By Meredith Munk Special to The Herald
The plain storefront doesn’t scream, “New restaurant, come on in!” As you step inside, however, the hanging glass globes, warm-hued walls and wood flooring cast a welcoming glow.
The outgoing and friendly server (who is also a co-owner) who greets you makes you feel comfortable, as if you had entered her own home.
This family-owned business offers authentic Southern cuisine with a variety of options to satisfy anyone. They make a special effort to provide vegetarian choices.
A group of us went for dinner recently and it turned out to be so much more than we expected.
The first choices, called “The Front Porch” — evoking a scene of sitting in a rocking chair on an old Southern home’s large porch — includes peppercorn fried prawns or black jack prawns ($10), smoked ribs ($9) and andioulle and shrimp ($10).
We started with fried green tomatoes ($9), my favorite part of the meal. The tomato slices were cornmeal battered and sauteed then topped lightly with white cheddar and served over grits with ham slices and caramelized onions.
The table shared side dishes ($4 each) of potato cheddar cakes and jalapeno corn fritters.
The potato cakes were a big hit. These were firm, holding their shape, and flavorful, flecked with chopped scallions.
The fritters were splashed with a sweet bourbon caramel sauce. Don’t be afraid of the jalapeno in the name; these were not hot, but very flavorful.
The “Supper Table” choices include several steaks (rib eye, filet and top sirloin $22 to $24) with add-on choices: blackened with blue crumbles, crisp fried onions with or without special Creole seasoning and portabella mushrooms with Madera demi glaze, plus salmon and catfish ($21 and $22).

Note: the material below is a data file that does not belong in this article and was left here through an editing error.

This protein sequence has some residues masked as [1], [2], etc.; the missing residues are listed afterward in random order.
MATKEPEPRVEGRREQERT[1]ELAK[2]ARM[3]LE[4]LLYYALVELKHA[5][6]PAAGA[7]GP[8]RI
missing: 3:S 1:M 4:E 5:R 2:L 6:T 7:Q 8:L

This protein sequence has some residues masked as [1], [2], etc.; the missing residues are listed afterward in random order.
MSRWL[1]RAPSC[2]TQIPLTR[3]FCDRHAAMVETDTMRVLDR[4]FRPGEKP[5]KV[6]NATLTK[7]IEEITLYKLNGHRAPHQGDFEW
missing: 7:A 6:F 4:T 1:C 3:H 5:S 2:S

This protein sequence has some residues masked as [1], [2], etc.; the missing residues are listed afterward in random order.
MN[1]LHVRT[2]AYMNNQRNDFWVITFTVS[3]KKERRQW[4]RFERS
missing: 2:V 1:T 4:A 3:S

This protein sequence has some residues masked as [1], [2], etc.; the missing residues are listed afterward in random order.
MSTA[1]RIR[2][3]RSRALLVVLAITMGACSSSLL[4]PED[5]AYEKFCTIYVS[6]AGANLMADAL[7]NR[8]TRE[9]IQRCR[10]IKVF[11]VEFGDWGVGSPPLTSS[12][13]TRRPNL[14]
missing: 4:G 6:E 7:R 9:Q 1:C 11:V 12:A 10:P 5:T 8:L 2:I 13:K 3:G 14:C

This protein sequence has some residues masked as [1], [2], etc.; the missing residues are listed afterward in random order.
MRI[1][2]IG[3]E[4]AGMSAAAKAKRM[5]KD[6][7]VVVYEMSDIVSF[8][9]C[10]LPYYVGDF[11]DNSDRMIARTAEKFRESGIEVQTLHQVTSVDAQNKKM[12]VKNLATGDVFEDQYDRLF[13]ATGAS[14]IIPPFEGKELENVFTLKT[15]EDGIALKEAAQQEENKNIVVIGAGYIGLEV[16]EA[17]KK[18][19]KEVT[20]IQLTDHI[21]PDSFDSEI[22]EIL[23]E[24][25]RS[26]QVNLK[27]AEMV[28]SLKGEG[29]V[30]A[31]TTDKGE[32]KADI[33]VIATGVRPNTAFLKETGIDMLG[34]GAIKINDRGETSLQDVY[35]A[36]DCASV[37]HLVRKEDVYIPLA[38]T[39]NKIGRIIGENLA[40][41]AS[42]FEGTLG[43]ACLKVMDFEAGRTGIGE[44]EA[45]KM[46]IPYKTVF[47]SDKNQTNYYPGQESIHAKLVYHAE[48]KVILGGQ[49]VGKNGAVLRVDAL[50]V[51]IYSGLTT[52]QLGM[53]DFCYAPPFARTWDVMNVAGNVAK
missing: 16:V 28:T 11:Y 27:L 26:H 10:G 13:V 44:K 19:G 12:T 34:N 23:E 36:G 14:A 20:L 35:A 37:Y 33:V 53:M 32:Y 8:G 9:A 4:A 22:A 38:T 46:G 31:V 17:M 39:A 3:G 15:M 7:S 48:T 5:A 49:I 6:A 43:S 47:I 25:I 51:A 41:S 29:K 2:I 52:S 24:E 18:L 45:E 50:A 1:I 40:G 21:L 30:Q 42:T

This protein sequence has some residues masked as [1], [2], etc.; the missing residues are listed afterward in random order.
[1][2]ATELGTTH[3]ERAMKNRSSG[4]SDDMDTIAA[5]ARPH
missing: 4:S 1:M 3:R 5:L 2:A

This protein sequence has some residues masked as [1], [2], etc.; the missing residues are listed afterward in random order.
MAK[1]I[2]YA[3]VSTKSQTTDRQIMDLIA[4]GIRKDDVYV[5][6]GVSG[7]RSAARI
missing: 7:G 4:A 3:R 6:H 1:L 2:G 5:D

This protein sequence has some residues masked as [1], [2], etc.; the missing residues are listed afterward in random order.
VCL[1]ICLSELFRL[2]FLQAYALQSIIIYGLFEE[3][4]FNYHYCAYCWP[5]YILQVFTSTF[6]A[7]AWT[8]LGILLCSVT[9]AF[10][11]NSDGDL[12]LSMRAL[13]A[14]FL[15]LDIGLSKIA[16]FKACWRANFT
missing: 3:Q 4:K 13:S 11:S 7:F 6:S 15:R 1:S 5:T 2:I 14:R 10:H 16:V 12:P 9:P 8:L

“From the Garden” includes salads with fresh greens, classic Caesar and “Bibb and Bleu,” which we ordered. It was crisp, fresh Bibb lettuce laden with bay shrimp and chunks of blue cheese, red onion and a few slivered almonds.
We also shared spoonfuls of their Louisiana gumbo, served over dirty rice. Topped with three corn fritters, it was dark and rich with a wonderful traditional gumbo flavor.
Their “Soul Kitchen” choices include smoked pork ribs, porterhouse chop, hog wings, buttermilk fried chicken and New Orleans fish fry.
Our table ordered two kinds of pork ribs. The smoked pork ribs had a house rub and were hickory smoked and served with a barbecue sauce on the side. Cornbread and baked beans rounded out this plate. The hog wings were braised pork shank, glazed in barbecue sauce, served over lime-cilantro coleslaw, very tangy, which cut the richness of the ribs. Garlic mashed potatoes made this order filling and hearty.
We also tried two options for non-meat eaters.
Served to us by the chef, the roasted veggie platter ($8) had a layer of flash braised local organic kale, large chunks of green and red bell peppers, onions, button mushrooms and big pieces of meaty lobster mushrooms. With a slice of cornbread, it made a delicious meal, vegetarian or otherwise.
Another vegetarian option is the pasta and vegetable platter ($14): roasted vegetables on a bed of thick, corkscrew pasta, which was dressed very delicately with a Creole cream sauce.
One thing worth mentioning: Don’t be in a rush when you go there. The atmosphere and the service are casual. Had we not been sharing so many dishes and having so much fun, the time between courses might have been a problem. Keep that in mind.
Sitting in the dining room you can see the chef and co-owner working in the small kitchen. This food is clearly all him. I don’t know if he is from the South, but after experiencing his food, I have to think that he must be an ole Southern soul himself.
Ole Soul Southern Creole
1105 Hewitt Ave., Everett; 425-320-9626.
Hours: 3 to 9 p.m. Monday through Thursday; 3 to 10 p.m. Friday and Saturday; 4 to 9 p.m. Sunday.
Vegetarian options: Yes